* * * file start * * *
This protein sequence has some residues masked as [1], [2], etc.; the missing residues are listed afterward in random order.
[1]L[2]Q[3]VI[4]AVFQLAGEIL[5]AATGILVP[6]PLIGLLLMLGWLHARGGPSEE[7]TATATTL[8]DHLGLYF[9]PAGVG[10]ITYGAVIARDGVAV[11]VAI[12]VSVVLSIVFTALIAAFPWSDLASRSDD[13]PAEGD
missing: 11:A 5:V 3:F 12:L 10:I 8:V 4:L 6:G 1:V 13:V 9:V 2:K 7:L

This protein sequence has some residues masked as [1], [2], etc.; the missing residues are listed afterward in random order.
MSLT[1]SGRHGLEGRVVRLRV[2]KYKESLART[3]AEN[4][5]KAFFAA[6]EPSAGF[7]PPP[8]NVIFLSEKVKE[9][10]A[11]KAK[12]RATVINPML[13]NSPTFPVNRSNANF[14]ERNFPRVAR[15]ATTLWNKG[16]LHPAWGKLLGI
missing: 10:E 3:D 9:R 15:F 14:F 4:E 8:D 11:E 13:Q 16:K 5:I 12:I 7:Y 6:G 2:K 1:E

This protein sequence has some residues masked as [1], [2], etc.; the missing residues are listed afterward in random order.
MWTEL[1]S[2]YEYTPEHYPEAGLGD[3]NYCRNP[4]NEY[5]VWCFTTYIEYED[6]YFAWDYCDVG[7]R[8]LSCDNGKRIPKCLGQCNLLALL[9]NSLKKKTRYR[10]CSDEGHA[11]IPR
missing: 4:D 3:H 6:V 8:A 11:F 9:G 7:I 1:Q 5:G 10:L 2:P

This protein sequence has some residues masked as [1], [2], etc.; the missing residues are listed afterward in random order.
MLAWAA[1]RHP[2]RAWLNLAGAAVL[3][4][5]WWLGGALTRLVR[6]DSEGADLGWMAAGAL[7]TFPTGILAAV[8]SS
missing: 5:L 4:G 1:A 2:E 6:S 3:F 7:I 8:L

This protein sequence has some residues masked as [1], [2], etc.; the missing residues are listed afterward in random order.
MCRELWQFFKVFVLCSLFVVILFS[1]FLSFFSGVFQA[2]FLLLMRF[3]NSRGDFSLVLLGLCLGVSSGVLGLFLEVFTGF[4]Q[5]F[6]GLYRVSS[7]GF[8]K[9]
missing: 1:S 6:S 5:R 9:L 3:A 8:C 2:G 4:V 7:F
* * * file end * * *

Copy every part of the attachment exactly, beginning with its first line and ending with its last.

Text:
This protein sequence has some residues masked as [1], [2], etc.; the missing residues are listed afterward in random order.
[1]L[2]Q[3]VI[4]AVFQLAGEIL[5]AATGILVP[6]PLIGLLLMLGWLHARGGPSEE[7]TATATTL[8]DHLGLYF[9]PAGVG[10]ITYGAVIARDGVAV[11]VAI[12]VSVVLSIVFTALIAAFPWSDLASRSDD[13]PAEGD
missing: 11:A 5:V 3:F 12:L 10:I 8:V 4:L 6:G 1:V 13:V 9:V 2:K 7:L

This protein sequence has some residues masked as [1], [2], etc.; the missing residues are listed afterward in random order.
MSLT[1]SGRHGLEGRVVRLRV[2]KYKESLART[3]AEN[4][5]KAFFAA[6]EPSAGF[7]PPP[8]NVIFLSEKVKE[9][10]A[11]KAK[12]RATVINPML[13]NSPTFPVNRSNANF[14]ERNFPRVAR[15]ATTLWNKG[16]LHPAWGKLLGI
missing: 10:E 3:D 9:R 15:F 14:F 4:E 8:D 11:E 13:Q 16:K 5:I 12:I 7:Y 6:G 2:K 1:E

This protein sequence has some residues masked as [1], [2], etc.; the missing residues are listed afterward in random order.
MWTEL[1]S[2]YEYTPEHYPEAGLGD[3]NYCRNP[4]NEY[5]VWCFTTYIEYED[6]YFAWDYCDVG[7]R[8]LSCDNGKRIPKCLGQCNLLALL[9]NSLKKKTRYR[10]CSDEGHA[11]IPR
missing: 4:D 3:H 6:V 8:A 11:F 9:G 7:I 1:Q 5:G 10:L 2:P

This protein sequence has some residues masked as [1], [2], etc.; the missing residues are listed afterward in random order.
MLAWAA[1]RHP[2]RAWLNLAGAAVL[3][4][5]WWLGGALTRLVR[6]DSEGADLGWMAAGAL[7]TFPTGILAAV[8]SS
missing: 5:L 4:G 1:A 2:E 6:S 3:F 7:I 8:L

This protein sequence has some residues masked as [1], [2], etc.; the missing residues are listed afterward in random order.
MCRELWQFFKVFVLCSLFVVILFS[1]FLSFFSGVFQA[2]FLLLMRF[3]NSRGDFSLVLLGLCLGVSSGVLGLFLEVFTGF[4]Q[5]F[6]GLYRVSS[7]GF[8]K[9]
missing: 1:S 6:S 5:R 9:L 3:A 8:C 2:G 4:V 7:F